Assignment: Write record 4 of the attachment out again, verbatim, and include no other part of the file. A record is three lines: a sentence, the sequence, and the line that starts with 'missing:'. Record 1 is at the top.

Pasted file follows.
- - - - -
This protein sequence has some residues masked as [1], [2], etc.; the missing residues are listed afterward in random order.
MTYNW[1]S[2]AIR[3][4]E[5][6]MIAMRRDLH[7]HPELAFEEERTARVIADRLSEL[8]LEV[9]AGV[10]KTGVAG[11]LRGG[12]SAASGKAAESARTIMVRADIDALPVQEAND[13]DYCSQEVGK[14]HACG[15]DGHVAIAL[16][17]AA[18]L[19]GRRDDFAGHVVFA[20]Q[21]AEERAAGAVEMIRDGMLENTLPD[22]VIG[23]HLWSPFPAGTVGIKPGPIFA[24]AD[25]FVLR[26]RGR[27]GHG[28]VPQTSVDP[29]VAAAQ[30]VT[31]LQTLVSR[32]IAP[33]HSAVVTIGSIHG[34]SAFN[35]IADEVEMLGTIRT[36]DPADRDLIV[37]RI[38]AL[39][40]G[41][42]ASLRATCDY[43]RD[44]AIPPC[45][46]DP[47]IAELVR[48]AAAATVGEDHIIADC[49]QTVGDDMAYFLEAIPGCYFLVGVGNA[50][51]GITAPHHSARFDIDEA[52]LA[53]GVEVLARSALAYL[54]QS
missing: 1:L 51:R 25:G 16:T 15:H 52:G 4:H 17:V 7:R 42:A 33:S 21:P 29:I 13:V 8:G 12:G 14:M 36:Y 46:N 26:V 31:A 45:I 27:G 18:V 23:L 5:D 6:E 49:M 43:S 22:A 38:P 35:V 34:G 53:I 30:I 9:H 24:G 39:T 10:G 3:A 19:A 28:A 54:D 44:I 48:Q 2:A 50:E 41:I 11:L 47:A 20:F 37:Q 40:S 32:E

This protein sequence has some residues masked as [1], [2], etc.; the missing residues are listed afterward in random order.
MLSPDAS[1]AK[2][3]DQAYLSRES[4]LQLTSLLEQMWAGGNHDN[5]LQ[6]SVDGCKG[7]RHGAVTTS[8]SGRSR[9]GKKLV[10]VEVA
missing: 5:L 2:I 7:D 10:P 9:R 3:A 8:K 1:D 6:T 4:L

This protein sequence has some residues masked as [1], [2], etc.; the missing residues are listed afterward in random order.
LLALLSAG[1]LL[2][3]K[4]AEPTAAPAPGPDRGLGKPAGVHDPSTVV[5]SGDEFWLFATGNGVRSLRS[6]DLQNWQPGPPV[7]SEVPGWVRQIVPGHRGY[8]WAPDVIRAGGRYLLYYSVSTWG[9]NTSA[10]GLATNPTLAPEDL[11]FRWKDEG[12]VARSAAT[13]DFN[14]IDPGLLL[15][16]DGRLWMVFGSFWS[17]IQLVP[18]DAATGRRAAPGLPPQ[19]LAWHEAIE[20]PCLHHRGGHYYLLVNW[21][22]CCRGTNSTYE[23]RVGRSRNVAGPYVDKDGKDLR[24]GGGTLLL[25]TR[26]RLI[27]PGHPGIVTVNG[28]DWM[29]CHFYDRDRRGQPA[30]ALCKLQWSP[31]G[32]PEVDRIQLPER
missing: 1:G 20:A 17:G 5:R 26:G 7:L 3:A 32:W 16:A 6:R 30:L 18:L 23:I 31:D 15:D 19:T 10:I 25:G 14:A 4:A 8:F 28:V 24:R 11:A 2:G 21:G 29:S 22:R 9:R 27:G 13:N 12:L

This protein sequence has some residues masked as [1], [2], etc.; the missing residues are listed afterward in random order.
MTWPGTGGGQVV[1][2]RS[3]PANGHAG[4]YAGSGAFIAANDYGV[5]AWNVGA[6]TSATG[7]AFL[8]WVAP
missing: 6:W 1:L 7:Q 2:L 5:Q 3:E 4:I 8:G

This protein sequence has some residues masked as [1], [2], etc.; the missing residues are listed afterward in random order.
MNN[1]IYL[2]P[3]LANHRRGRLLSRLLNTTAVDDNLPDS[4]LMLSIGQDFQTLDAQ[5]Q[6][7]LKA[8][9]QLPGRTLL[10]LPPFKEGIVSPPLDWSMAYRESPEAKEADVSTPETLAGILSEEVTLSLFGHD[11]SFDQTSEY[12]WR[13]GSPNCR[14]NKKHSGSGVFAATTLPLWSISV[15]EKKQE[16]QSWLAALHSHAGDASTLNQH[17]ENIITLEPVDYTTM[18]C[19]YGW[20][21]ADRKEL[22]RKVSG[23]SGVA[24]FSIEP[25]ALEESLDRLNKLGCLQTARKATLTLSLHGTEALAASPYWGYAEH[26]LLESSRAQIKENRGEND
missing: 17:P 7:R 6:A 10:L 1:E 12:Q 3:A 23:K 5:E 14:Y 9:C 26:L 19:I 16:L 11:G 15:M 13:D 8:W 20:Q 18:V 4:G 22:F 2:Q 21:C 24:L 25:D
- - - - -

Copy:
This protein sequence has some residues masked as [1], [2], etc.; the missing residues are listed afterward in random order.
MTWPGTGGGQVV[1][2]RS[3]PANGHAG[4]YAGSGAFIAANDYGV[5]AWNVGA[6]TSATG[7]AFL[8]WVAP
missing: 6:W 1:L 7:Q 2:L 5:Q 3:E 4:I 8:G